Hello and thank you for your question. I will be very pleased to assist you. I'm a practicing lawyer in England with over 10 years experience.
may I ask if the judgement of the court at the hearing you missed was communicated to you please?
Yes it was.
Thanks. Did you pay the judgment amount by the time specified in the court order - I am guessing not from what you say. If not may I ask if there was a reason you did not?
I actually offered to pay at £10 per month as I thought the court action was unreasonable and then I decided that I would not pay, until I found out that it was on my credit file.
Thank you. Finally do you feel you have grounds to challenge the court order and would consider doing so?
I think there are grounds. I wasn't aware that making a claim could be turned against me. I definitely want to do so.
Thanks - what sum was involved?
The sum I originally paid was £794.44 then the court added £340 for costs. Total of £1134.44. Bearing in mind that I had originally paid the amount to the Council which I was claiming.
because the decision was given at a hearing rather than a default judgement, you cannot apply to have the judgement set aside but rather must appeal the judgement.
OK. What would this involve?
Appeals are dealt with under rule 52 of the civil procedure rules. Ideally you should have sought permission from the County Court during the hearing to appeal the judgement but were obviously not there to do so. If you did not, you would need to make your application directly to the Court of Appeal using an appellant's notice. The Court of Appeal form you require is form N164. You will need to explain the reason you are late in appealing
In order to succeed, you need to identify a significant error of procedure or alternatively that the decision is demonstrably wrong on the law or the facts. The usual test for this is that although you may disagree with the judge's decision if objectively the district judge could properly have come to the conclusion he did on the above basis on the evidence presented, the appeal is likely to fail.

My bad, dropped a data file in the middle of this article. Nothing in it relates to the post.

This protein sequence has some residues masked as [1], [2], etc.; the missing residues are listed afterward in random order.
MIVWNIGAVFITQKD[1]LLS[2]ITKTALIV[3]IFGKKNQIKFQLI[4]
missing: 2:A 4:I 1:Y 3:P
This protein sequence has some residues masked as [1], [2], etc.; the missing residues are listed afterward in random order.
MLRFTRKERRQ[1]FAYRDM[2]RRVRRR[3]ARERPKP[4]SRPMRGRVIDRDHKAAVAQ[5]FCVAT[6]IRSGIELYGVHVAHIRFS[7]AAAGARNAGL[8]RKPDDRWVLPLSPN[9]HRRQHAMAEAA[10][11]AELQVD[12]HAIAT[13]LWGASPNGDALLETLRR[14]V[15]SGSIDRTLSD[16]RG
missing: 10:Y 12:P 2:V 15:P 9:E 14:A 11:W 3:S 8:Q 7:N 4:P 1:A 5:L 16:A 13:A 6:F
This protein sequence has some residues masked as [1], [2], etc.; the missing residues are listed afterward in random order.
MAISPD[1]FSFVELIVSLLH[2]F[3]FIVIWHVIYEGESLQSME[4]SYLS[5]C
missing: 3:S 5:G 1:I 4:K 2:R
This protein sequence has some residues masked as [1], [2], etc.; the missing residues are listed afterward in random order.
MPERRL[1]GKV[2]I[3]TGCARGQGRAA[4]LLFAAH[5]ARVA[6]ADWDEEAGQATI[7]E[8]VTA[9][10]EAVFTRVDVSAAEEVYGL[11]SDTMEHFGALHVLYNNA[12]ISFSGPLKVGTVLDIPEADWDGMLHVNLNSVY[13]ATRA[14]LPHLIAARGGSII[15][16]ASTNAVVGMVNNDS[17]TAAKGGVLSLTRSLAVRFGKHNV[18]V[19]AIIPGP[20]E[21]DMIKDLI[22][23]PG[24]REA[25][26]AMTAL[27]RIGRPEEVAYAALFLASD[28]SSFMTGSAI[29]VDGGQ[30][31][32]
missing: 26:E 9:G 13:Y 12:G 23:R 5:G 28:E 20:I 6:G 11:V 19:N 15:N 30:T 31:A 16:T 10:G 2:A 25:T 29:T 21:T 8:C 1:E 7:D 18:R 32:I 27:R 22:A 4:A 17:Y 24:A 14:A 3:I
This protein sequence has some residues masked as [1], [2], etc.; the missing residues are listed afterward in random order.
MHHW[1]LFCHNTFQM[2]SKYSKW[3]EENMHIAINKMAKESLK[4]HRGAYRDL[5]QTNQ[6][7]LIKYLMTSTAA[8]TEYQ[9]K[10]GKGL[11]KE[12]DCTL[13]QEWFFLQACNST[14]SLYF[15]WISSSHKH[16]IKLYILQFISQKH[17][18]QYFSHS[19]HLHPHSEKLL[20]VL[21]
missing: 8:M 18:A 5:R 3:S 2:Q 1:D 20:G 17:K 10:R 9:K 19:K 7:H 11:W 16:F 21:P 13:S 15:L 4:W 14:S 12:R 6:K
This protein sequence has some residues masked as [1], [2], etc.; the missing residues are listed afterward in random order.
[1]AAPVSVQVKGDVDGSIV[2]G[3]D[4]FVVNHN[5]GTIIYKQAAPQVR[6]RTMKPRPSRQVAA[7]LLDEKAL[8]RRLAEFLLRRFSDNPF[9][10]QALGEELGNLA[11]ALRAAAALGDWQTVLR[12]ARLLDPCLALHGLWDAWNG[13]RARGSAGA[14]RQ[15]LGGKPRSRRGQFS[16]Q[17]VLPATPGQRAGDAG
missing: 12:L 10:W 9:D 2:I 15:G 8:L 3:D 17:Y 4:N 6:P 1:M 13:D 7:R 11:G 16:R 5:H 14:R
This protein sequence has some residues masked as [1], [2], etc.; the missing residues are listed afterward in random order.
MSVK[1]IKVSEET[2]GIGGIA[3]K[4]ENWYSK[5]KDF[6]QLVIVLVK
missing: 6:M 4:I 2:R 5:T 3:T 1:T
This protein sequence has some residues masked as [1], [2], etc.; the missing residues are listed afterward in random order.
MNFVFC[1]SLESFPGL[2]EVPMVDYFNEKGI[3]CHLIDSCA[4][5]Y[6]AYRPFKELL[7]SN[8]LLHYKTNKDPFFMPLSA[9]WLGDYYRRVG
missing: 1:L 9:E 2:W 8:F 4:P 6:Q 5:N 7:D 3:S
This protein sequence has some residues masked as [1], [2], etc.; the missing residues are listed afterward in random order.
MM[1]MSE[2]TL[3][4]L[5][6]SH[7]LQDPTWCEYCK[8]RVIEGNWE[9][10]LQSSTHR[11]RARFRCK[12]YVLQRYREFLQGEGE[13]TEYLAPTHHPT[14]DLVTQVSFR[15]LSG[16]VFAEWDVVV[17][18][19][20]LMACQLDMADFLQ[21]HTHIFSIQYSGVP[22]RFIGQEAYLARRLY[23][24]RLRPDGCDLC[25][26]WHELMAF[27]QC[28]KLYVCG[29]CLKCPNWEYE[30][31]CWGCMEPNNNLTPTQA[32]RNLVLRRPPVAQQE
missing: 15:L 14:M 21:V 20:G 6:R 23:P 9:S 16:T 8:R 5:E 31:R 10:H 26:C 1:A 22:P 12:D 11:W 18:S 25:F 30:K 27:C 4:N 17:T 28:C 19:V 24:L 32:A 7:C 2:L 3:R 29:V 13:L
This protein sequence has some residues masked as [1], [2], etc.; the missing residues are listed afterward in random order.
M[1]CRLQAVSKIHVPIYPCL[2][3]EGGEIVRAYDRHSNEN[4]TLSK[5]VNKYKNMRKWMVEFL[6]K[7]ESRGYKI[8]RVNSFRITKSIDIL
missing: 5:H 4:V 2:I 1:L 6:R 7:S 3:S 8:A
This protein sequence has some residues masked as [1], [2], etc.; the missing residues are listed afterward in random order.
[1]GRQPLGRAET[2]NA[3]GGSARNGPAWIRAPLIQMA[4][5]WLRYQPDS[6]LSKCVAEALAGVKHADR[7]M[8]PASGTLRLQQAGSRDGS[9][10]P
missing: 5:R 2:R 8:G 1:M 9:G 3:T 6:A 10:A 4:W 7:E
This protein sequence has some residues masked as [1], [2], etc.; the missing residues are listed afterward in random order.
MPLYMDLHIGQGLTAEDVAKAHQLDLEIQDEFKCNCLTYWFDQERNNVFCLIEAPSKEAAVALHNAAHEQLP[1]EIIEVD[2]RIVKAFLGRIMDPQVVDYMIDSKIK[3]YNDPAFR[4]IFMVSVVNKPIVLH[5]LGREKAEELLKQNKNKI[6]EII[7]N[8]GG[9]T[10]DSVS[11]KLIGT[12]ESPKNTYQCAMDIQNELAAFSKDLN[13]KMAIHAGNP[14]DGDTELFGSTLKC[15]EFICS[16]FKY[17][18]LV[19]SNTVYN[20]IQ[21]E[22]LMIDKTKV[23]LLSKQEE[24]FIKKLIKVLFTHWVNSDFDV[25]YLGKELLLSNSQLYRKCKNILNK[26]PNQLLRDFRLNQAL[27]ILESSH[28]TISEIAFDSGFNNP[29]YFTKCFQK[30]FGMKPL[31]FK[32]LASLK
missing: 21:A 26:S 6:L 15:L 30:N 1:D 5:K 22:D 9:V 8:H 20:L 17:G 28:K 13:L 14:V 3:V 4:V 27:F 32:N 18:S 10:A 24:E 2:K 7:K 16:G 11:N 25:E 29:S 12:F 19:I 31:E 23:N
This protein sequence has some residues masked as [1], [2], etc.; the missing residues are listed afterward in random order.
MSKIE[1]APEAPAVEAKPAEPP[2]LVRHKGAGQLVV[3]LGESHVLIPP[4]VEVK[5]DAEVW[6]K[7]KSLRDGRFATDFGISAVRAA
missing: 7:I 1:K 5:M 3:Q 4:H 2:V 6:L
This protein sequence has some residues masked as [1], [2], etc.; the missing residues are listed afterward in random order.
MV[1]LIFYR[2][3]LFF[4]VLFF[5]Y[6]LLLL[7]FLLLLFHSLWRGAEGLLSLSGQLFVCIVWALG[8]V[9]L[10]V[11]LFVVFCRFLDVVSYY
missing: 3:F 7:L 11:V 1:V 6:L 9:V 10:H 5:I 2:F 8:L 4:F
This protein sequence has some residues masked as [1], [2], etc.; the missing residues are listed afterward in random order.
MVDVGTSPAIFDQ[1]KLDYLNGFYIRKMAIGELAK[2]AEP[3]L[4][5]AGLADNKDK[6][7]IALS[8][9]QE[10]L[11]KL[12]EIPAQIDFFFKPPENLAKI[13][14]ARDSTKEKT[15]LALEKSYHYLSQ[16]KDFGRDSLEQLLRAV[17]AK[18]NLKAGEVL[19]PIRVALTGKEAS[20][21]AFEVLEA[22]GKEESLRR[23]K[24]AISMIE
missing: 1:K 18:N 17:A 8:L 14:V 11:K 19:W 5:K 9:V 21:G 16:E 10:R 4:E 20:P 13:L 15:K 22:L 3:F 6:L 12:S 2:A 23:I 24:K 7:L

you have 21 days from the date of the judgement to lodge an appeal and as you were beyond this timeframe, you will need to explain to the court why you are late and why the court should extend the time limit. This is in addition to the above requirements in order to obtain permission to appeal.
you will appreciate there are two relatively significant hurdles to overcome in order to lodge an appeal, particularly the delay but also the question of showing why the previous judgement was wrong in law. if you believe you can satisfy these two requirements, then you may wish to consider proceeding with an appeal against the judgement
OK. Thanks. I wasn't advised that I could appeal. I have the original documents. In any event it all seems like a great deal of trouble and probably expense. Thanks again.